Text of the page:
Most of my books are available on Amazon with prices starting at a penny. Type in "Trevor Pateman" and you will be taken straight to them. A memoir of my childhood (I Have Done This In Secret) was published in June 2018 and is freely available from Waterstones and other bookshops.
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Wednesday, 25 September 2013
Private Time Management, Public Time Mismanagement
We all know
what Time Management is. It’s about making the best use of the finite amount of
time available to us. It’s not just about work time; it’s about how we live our
lives. When a book or a Time Management course – or just our own realisation –
alerts us to the fact that it’s possible to walk and chew gum at the same time,
that’s a liberating and empowering moment.
source of huge satisfaction to get a lot done in a day and, likewise, to
complete a demanding work project without sacrificing the time we want to spend
on other things.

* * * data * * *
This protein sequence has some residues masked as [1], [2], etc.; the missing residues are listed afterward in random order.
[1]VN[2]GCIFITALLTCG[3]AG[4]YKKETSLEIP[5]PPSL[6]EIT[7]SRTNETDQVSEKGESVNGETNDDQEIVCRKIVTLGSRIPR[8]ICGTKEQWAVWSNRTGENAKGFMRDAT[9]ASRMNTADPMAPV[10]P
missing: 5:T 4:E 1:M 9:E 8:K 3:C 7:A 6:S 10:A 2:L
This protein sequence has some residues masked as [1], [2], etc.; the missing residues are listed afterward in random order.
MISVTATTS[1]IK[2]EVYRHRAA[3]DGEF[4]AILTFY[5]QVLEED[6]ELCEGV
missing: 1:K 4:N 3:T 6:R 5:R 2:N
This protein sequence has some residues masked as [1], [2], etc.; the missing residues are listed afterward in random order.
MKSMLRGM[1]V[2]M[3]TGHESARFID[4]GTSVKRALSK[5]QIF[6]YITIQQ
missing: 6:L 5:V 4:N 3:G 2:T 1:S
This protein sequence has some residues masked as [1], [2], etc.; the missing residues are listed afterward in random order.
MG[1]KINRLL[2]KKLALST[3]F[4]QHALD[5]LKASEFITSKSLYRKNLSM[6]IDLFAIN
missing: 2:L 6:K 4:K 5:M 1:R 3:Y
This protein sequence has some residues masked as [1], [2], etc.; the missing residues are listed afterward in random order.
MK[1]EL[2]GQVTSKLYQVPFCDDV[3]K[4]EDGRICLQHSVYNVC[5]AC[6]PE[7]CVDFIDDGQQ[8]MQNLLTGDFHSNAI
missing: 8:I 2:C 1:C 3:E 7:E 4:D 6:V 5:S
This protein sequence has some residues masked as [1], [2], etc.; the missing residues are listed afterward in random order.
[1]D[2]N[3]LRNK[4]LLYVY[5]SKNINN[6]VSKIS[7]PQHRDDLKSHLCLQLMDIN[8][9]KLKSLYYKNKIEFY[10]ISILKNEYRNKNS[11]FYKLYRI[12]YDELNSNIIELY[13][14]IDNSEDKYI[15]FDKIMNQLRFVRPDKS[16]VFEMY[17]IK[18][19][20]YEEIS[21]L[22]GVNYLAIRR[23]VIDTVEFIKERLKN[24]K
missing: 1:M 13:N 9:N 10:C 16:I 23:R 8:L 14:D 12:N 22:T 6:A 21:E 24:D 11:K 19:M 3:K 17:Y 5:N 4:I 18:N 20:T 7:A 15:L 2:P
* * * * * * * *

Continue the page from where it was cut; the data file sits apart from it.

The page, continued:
I don’t need
to elaborate. It’s all familiar stuff.
personal Time Management takes place in a social and political context. The
trouble is this, that there are people and organisations out there determined to
waste our time, big time. And I’m not just thinking about Passport Control.
almost universal institution of Public Holidays. These are days on which
governments require or advise employers to lock out their workers. At a stroke, governments thereby deny employees
the possibility of time-managing a part of their (valuable) holiday time – often
a significant part, since public holidays may constitute a quarter or more of
an individual’s annual holiday entitlement.
obvious fact about public holidays is that they lead to overloads – delays - on
public transport systems. Instead of enjoying their time off work, people end